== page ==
Gemma Fontanals, former EINA Student, Gold LAUS Award for her Final Master’s Degree Project “FIERA"
Gemma Fontanals, former student of Illustration for Children's and Teenagers' Publications and the Master's in Graphic Design at EINA, the Final Degree Project for which has won a Gold Laus Award, tells us of her experience as an EINA Alumna.
First of all, many congratulations for the Gold LAUS Award for “FIERA”, your Final Master’s Degree Project on the Master's in Graphic Design. How did it all go?
Thanks a lot! Well, it all went really smoothly. After a very intense year, because the Master’s is pretty full-on, I had to do the final project, and I wanted to enjoy myself. That’s why I decided to the graphics for FIERA, a fictitious feminist fanzines fair, bringing together the two areas that matter to me most: self-publishing and the feminist struggle.
The result was powerful because it combined the freedom of the fanzine scene with the power of the feminist movement, adding to it a little fun and a bit of “teasing”, in-depth research and a lot of hands-on work. I was also lucky enough to work with Xavier Alamany as my tutor, who turned my freestyles into good and was able to guide me really well.
Once I’d completed and defended it, the school suggested submitting it to the LAUS Awards, and it was a good idea because we walked away with the top prize. And we’re all super-happy.
In fact, before the Master's in Graphic Design, you'd already studied the course in Illustration for Children's and Teenagers' Publications at EINA. What led you to do them?
Yes, that’s right! I’d just done Fine Arts and Philosophy, and I wanted to study more fun things.
I’d heard a lot of good things about the illustration course, and it was true, it was a year that I learned a lot, both from the teachers and my classmates. That led to the Baricela Collective, a group of girlfriends who draw together, go to fairs, do workshops (at the Barra de Ferro Arts Centre for the last Drawing Festival, for example) and self-publish things.
Studying illustration, I got quite involved in the school, I saw how it worked, and I talked myself into "spinning it out" a bit more. The Master's in Graphic Design grabbed my attention because in a short space of time, it offered many of the tools I needed, and because I saw possibilities of getting a job. And yes, it was incredibly intense but it worked: I now know a lot more things than I did before, and I’ve found a job where I draw and design and have a brilliant time.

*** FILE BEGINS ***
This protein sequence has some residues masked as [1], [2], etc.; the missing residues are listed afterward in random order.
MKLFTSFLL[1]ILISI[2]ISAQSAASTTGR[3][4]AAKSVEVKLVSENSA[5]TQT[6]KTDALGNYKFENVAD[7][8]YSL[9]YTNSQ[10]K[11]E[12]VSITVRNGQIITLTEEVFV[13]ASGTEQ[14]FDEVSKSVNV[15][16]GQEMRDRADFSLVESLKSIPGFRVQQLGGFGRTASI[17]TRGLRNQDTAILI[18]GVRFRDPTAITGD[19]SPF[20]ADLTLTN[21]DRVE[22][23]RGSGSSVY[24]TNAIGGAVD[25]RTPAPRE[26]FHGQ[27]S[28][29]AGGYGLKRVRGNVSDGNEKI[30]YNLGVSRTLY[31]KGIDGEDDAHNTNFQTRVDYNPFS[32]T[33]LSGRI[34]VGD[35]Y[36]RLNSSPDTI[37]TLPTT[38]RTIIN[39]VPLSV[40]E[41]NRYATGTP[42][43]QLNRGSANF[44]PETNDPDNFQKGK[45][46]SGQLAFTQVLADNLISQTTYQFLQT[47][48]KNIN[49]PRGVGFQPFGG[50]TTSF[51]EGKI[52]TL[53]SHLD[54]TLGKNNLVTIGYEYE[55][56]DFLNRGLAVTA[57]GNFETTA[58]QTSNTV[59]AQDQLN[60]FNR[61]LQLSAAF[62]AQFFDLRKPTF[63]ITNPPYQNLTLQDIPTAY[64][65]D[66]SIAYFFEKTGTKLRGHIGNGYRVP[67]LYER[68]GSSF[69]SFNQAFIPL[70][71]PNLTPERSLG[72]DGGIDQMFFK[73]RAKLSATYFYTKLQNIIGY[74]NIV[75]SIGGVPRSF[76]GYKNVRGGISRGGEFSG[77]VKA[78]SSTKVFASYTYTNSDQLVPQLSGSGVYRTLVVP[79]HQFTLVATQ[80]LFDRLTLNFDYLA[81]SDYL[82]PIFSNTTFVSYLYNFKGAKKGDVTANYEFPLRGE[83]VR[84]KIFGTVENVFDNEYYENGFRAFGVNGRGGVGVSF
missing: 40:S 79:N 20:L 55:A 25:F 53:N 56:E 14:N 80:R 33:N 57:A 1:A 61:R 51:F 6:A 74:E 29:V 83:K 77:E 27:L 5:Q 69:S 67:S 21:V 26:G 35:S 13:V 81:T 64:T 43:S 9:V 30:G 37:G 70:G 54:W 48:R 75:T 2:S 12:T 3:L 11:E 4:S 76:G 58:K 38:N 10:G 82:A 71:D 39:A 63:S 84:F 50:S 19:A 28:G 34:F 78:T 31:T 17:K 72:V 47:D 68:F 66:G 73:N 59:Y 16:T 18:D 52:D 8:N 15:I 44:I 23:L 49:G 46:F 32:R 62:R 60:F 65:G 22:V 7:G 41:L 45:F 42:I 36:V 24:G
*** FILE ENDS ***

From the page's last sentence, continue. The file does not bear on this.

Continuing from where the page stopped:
Where are you working now?
I combine different things. In the mornings, I work for Gemma Terol, a fantastic designer with loads of experience. Normally we work for publishers and small businesses, but we’ve also done video clips, animation, and now we’re doing a study project. Some afternoons, I teach illustration at LCI Barcelona, a fashion design school. And I also get commissions, often for murals (for the Torelló Art School and Primavera Sound), and I do my own personal projects as and when I can (well enough).
What is it you most remember about your time at EINA?
What I remember most about EINA is that it was long distance away, but that every day I shared the return journey home with my classmates, and it was a lovely moment. I remember Rafa, there in the secretary’s office, who I was always asking for things and he always behaved better than good. Also, Miguel, Esther and Raffaele in the silk-screen printing workshop, where I spent many hours, and where the women at EINA called for recognition of International Women's Day. I remember my dealings with the teachers, the individual attention, the knowing our names, the being able to talk about things. I remember my classmates too, all with very different journeys and profiles, and I remember the sensation of being just a few of us and being able to organise ourselves to do things in an environment that always gave us more help than hindrances.
What do you think you learned at EINA that you’ve been able to contribute as an added value to your work?
What I learned at EINA is the basis for my work, rather than an added value! Besides all the curriculum stuff, both illustration and graphic design, and the complementary training you can do for yourself (the mock-ups and engraving workshops are brilliant), some of the things I took away from the school are the habit of giving and receiving feedback, taking criticism on board, understanding different work processes and seeing the worth of them, the attitude that you can do anything, and knowing you can always work more, but that there’s also a point where you have to stop, and that “submitted” is preferable to “lost in the infinite spiral of perfection”.
What are your plans for the future?
In the short term, carry on doing new things, and to get paid for most of them. In the long term, go back to my village and look after the chickens.